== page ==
MSSPs can offer a suite of services including:

  • Managed Security Monitoring (MSM): This is the bread and butter of MSSPs. They continuously monitor your systems and networks for security events, such as suspicious login attempts or malware activity.  They’ll investigate these events and take action if necessary.
  • Vulnerability Assessment and Risk Management: MSSPs can identify weaknesses in your systems and infrastructure through vulnerability scans.  They’ll then help you prioritize and address these vulnerabilities to reduce your risk of a cyberattack.
  • Threat Intelligence: MSSPs leverage threat intelligence feeds to stay up-to-date on the latest cyber threats and hacking techniques.  This allows them to proactively defend your systems against emerging threats.
  • Security Consultation and Program Development: MSSPs can provide expert advice on how to improve your overall security posture.  They can also help you develop a security program that aligns with your business needs and compliance requirements.
  • Security Incident Response: In the event of a security breach, MSSPs can help you contain the damage, eradicate the threat, and recover your systems.

They may even offer compliance monitoring, security awareness training, or security assessments. 

What Is the Difference Between an MSSP and MSP?

Both MSPs and MSSPs offer valuable third-party services to businesses, but their areas of expertise differ significantly.

MSPs are your IT general contractors. They handle a wide range of tasks to keep your technology running smoothly. This can include network management, application support, database administration, and general user troubleshooting. Security might be one service they provide among many others.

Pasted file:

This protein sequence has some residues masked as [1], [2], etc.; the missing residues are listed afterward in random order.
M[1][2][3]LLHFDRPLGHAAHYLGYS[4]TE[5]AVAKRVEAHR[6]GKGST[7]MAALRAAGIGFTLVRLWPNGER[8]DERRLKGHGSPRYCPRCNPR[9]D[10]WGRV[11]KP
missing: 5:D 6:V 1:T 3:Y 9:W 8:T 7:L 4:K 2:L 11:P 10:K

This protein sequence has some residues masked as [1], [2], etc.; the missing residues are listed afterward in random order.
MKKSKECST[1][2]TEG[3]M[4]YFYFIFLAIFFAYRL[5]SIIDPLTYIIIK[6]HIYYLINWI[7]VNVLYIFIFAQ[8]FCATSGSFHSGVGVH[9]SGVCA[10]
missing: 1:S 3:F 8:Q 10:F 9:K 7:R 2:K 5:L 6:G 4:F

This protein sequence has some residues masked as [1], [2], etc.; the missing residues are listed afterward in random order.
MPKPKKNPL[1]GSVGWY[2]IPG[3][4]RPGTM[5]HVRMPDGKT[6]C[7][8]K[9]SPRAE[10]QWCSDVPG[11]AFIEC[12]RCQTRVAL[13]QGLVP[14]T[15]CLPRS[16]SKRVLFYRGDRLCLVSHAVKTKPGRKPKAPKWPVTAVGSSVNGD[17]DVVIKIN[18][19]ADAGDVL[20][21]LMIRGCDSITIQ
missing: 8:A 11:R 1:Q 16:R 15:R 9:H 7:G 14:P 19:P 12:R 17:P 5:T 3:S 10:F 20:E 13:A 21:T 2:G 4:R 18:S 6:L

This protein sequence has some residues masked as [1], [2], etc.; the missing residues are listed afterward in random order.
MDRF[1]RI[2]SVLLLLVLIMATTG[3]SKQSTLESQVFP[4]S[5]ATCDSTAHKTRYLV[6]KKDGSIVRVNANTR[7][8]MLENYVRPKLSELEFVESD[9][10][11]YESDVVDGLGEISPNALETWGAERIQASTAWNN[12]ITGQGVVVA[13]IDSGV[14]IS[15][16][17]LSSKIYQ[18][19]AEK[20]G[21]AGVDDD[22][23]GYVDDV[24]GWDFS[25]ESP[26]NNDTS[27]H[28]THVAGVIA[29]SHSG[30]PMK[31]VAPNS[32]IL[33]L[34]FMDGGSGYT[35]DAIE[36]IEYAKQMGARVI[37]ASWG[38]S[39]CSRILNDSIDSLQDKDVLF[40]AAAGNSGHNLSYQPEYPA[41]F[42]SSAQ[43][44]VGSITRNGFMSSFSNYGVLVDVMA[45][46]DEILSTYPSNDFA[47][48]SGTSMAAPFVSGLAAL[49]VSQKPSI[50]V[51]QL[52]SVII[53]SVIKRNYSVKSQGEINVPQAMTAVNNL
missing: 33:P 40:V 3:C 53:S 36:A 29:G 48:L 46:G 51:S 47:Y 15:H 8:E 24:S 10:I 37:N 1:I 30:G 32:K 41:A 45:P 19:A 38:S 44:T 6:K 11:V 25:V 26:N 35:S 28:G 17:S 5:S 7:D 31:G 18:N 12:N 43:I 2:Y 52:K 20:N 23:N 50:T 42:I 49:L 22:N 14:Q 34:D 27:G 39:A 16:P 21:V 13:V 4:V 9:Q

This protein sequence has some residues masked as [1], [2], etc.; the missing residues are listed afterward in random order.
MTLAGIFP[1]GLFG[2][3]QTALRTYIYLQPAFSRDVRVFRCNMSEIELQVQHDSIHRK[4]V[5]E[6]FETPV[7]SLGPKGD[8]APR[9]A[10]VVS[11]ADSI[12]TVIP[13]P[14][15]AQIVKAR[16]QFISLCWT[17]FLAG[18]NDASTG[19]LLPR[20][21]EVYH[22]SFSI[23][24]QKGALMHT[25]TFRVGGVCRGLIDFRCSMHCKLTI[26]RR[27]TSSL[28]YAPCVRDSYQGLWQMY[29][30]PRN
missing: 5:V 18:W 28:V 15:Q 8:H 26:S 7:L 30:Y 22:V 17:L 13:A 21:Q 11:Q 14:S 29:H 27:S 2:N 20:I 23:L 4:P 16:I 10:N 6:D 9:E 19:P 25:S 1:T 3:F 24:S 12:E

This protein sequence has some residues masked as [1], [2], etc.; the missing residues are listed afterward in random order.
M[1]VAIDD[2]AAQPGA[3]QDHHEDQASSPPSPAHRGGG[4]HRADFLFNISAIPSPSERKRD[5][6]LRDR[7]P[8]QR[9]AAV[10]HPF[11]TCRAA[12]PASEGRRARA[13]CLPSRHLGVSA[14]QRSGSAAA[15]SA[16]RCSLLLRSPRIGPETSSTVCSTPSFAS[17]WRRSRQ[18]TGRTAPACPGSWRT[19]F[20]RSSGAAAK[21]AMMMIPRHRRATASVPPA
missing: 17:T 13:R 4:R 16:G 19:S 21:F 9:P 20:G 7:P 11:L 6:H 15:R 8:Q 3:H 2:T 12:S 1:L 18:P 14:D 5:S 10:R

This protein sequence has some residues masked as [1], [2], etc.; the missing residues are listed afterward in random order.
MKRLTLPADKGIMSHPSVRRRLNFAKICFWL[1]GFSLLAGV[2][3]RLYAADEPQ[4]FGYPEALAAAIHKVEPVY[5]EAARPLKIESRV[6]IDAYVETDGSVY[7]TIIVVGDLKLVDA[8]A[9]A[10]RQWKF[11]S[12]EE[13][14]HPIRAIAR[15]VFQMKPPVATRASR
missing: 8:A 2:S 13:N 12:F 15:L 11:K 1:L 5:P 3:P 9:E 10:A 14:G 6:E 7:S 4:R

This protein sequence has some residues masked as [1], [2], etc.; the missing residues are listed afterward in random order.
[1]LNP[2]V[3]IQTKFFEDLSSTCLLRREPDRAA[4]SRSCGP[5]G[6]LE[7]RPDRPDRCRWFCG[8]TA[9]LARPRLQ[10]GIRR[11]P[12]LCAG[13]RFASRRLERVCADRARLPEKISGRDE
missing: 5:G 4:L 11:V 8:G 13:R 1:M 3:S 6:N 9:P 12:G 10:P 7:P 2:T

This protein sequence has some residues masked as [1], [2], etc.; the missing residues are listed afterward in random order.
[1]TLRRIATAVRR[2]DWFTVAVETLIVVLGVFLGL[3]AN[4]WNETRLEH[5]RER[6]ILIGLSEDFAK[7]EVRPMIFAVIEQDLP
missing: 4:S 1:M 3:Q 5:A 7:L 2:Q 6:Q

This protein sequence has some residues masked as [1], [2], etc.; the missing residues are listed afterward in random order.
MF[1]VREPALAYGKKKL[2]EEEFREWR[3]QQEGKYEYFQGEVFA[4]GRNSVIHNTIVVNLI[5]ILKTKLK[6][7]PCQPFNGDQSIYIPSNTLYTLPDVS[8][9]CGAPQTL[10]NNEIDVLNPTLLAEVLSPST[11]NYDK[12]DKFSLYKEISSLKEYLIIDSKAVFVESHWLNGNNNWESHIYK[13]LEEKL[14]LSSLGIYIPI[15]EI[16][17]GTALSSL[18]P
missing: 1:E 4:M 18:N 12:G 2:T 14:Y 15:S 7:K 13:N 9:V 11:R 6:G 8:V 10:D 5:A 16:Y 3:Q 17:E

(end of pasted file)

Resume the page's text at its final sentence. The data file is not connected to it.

MSSPs are your dedicated security specialists. Their focus is laser-sharp: cybersecurity. They proactively monitor your systems for threats, identify vulnerabilities before they get exploited, and help you respond to security incidents if they occur.

Many MSPs recognize the importance of cybersecurity and partner with MSSPs to offer comprehensive IT solutions. This allows them to provide a broader range of services, including managed detection and response, intrusion and prevention services, or security incident planning and management.

Which Service Do I Need?

If you primarily need help with day-to-day IT tasks like network management, application support, and user troubleshooting, then an MSP is a good fit. They can handle a wide range of IT tasks and also often offer basic security services. If you’re partnering with an MSP, make sure that they have cybersecurity services in place to protect your interests. 

If cybersecurity is a top concern, or you’re in an industry with strict data compliance regulations, then an MSSP might be a good way to go. They can proactively defend your systems against cyber threats and help you respond to security incidents.

Larger businesses with extensive IT infrastructure or those dealing with sensitive data  often benefit from both MSP and MSSP services. An MSP can manage your day-to-day IT operations and provide security, while an MSSP focuses mainly on offering a dedicated security layer.

Both roles are incredibly valuable in modern business environments, but it’s good to know the difference when you’re considering options.